Friday, July 15, 2011
Congratulating us on the recent birth of our daughter, a relative emailed us the PDF version of a "children's book for adults." Said book, by Adam Mansbach, catapulted to bestseller lists last month, when it was released, as a result of what Wikipedia calls "unintended viral marketing:" Booksellers had released PDFs of the book ahead of time.
Some time after we read the book, my wife saw it on sale while out shopping for the baby and bought several for other new parents in our circle. One friend, upon receiving a copy of the book, told me he believed there was a video somewhere of Samuel L. Jackson reading the book. That reading has been released as an audiobook and it appears on YouTube, but I think Jackson botches the reading by going too much into "frustrated parent" mode. I find the book much funnier if read as if to a child. (Of course, as a first-time parent of a newborn, I could be lacking the context to fully appreciate the Jackson reading. Perhaps I'll revisit that question in a few years...)
Hamming things up for the in-laws, I read the book to my daughter while rocking her after a meal, and ended up with "before and after" pictures, since the baby was crying in the first and sound asleep in the second.
In addition to the style of the prose, I find the illustrations by Ricardo Cortes to be ingenious. He captures the idyllic sensibility of many children's books and the innocence of young children -- as well as the fact that, in any given illustration, the child alone is wide awake.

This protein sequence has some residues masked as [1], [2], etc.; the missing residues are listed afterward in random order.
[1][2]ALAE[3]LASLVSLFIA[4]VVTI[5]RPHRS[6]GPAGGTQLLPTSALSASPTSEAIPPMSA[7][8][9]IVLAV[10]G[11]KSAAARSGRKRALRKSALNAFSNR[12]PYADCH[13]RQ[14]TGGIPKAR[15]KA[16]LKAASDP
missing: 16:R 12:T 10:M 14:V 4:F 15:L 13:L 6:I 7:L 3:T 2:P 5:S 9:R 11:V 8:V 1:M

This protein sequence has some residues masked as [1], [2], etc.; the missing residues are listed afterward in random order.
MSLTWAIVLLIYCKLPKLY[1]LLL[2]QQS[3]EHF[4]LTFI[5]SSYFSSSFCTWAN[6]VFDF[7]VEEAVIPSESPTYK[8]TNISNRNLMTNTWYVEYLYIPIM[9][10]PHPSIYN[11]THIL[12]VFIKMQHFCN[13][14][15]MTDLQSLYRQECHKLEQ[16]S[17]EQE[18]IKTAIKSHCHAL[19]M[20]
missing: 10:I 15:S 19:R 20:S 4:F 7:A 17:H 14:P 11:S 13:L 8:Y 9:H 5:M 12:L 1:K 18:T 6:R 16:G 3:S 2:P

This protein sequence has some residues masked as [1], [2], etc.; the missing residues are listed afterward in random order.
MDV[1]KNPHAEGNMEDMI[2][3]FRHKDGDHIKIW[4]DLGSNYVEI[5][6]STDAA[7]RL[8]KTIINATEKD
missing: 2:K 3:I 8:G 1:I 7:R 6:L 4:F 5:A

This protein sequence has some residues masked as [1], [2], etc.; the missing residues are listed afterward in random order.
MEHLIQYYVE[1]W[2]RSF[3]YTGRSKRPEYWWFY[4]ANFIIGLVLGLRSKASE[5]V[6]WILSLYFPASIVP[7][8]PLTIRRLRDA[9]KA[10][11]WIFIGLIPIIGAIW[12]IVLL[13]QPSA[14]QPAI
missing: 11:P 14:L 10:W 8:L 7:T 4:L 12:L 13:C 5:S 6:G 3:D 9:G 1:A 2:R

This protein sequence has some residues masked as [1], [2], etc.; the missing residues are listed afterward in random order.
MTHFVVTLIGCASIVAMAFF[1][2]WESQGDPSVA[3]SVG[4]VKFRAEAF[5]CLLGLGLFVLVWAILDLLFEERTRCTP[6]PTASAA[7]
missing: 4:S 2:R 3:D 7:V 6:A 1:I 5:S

Part of what makes the book so humorous to me is the juxtaposition of short- and long-range values, along with the focus on the short-range problem of getting a child to -- em -- sleep. Something I've noticed as a parent is that much of what I had imagined would be inconvenient or frustrating -- like changing diapers or having my sleep schedule pretty effectively annihilated -- hasn't been so bad (when it hasn't simply diminished to the status of something-that-has-to-get-done or even been amusing in some unexpected way). The wonderful feeling of being a parent -- described well by Leonard Peikoff recently -- puts such things in perspective much more than I imagined beforehand.